Appalachia museum proud to add SCL engine to roster

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Former Seaboard Coast Line SD45 No. 2024 is being readied for its trip to a new home in Tennessee.
Southern Appalachia Railway Museum
OAK RIDGE, Tenn. – A classic symbol of American railroading in the 1970s is heading for a railroad museum in Tennessee in the latest attempt to save and restore second generation diesel locomotives. Seaboard Coast Line SD45 No. 2024 was built in 1971 and was recently restored by Railway Service Contractors in Missouri for display and operation at the Southern Appalachia Railway Museum.
The locomotive is one of six SD45s that have been preserved in recent years and represents the growing trend of saving locomotives built in the post-steam era. Charlie Poling, museum director, tells Trains News Wire that the museum has long wanted to preserve an SD45 of "southeastern pedigree." Poling also notes that non-rebuilt, 20 cylinder locomotives are becoming increasingly rare in the United States. The museum had looked at saving former Southern and Clinchfield locomotives in the past but those efforts always faltered. When the opportunity to save No. 2024 arrived, they jumped on it.

"When the SCL unit proved attainable, all involved agreed that it would meet the criteria and be a nice change up from our usual Southern Railway and Louisville & Nashville focus," Poling says. "In looking out at the preservation landscape it also become apparent that SCL had a huge sphere of influence in the south (but) that examples of their diesels in preservation are pretty much non-existent."

After working for both the SCL and later CSX, the locomotive was sold and eventually joined the ranks of Montana Rail Link's growing fleet of SD45s. In June 2007, the locomotive, by then numbered 8924, was sold to the Northern Illinois & Wisconsin Railroad and leased to the Eastern Washington Gateway Railroad. In 2012 the engine was sold to Todd Havens of Western Rail Inc. The engine is now privately owned and is on a long-term loan to the museum. The locomotive was recently repainted into SCL's black and yellow paint scheme at Railway Service Contractors in Grandview, Mo., and is expected to arrive at the museum this month. When it does, volunteers will apply the final details, including lettering.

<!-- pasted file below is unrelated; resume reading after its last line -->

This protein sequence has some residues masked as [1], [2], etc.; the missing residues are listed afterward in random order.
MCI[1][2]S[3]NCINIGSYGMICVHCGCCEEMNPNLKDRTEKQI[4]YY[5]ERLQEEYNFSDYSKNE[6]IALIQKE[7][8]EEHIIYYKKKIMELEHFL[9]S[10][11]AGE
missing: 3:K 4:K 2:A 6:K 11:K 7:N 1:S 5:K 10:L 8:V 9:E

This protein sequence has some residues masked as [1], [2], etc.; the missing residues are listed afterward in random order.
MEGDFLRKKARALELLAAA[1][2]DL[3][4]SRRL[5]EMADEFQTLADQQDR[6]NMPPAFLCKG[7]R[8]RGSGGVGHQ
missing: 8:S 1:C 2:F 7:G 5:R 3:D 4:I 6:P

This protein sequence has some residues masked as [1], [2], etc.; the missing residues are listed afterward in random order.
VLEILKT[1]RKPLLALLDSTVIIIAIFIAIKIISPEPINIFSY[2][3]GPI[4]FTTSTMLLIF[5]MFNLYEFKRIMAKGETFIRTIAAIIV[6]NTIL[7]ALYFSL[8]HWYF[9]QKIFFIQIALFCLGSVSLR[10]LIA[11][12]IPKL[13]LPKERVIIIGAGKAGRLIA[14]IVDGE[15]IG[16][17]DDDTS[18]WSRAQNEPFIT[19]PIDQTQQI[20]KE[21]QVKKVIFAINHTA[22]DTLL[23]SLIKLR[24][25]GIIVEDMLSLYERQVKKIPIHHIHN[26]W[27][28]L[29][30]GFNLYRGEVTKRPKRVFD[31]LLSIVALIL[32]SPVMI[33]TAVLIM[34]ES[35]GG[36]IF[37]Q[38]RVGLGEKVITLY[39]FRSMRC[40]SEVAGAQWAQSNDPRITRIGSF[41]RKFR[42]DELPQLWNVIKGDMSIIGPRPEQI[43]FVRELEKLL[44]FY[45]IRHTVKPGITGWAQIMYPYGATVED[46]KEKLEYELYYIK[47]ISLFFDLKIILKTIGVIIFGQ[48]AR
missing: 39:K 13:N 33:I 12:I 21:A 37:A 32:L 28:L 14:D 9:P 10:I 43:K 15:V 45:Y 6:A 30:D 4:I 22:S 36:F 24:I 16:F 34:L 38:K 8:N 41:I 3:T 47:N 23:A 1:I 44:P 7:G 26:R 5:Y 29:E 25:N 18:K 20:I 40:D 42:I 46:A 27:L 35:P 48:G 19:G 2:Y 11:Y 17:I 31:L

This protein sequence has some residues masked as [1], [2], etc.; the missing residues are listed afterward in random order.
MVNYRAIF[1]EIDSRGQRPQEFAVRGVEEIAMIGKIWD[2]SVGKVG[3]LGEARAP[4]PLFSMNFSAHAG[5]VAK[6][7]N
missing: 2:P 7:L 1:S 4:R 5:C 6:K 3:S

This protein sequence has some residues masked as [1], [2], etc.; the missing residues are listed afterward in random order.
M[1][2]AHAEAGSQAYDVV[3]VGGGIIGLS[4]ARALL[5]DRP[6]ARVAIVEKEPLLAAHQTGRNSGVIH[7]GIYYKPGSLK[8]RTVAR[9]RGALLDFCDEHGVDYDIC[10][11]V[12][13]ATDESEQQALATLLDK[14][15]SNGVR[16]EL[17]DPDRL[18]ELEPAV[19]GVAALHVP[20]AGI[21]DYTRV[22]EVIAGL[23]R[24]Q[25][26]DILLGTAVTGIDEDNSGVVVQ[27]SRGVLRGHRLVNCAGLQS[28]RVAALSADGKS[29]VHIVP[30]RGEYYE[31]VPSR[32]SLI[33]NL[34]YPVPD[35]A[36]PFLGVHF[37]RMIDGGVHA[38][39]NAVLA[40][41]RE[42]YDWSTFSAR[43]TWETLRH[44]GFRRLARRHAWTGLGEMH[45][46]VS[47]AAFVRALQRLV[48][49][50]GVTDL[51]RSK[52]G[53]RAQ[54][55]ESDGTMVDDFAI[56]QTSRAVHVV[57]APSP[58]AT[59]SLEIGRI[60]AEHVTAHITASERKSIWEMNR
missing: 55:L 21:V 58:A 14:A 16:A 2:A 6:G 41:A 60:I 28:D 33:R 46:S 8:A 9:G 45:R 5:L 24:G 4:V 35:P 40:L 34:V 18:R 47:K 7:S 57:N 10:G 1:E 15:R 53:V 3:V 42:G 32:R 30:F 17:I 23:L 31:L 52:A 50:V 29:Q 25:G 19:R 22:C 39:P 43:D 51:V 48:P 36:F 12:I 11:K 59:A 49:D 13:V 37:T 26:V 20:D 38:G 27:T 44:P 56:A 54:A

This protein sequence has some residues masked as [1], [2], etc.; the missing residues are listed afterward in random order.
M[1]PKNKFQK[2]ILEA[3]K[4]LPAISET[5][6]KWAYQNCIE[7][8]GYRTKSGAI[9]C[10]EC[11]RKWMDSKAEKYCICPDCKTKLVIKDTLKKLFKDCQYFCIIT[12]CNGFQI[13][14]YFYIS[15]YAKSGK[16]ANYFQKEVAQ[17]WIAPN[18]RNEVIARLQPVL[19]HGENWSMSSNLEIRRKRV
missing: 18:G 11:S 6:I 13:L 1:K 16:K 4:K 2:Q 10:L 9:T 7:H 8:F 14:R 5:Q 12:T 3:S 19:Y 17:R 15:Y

Poling says the engine will primarily be used as a display at the museum and may be operated during special events. He says the engine exceeds the horsepower requirements for the museum's Secret City Scenic excursions. It is also possible that it could be pushed into freight service on the nearby Heritage Railroad.
The effort to save and restore the locomotive would have been impossible without the help of a number of individuals and organizations, Poling says.

No. 2024 is one of a half-dozen SD45s preserved in the United States. Great Northern No. 400, the "Hustle Muscle," was the first 3,600-hp, 20-cylinder locomotive built by EMD and is owned by the Great Northern Railway Historical Society. It can be seen at the Minnesota Transportation Museum. Nearby, the Lake Superior Railroad Museum in Duluth has preserved a former Northern Pacific SD45. The Illinois Railway Museum has a former Wisconsin Central SD45. The Virginia Museum of Transportation has saved a high-hood SD45 from the Norfolk & Western. Southern Pacific No. 8800 is currently on static display in Ogden, Utah. And the St. Louis Museum of Transportation has restored a former Erie Lackawanna SD45 to its original appearance.

The SD45s, however, represent just the tip of the iceburg of second generation diesels that have been preserved in recent years. From Washington to New Jersey, locomotives built in the 1960s, 1970s,  and 1980s are getting a new lease on life as more and more museums see the need to preserve more modern equipment.

UPDATE: 11:57 a.m., Central Time, Sept. 10: Corrected location of SP No. 8800.

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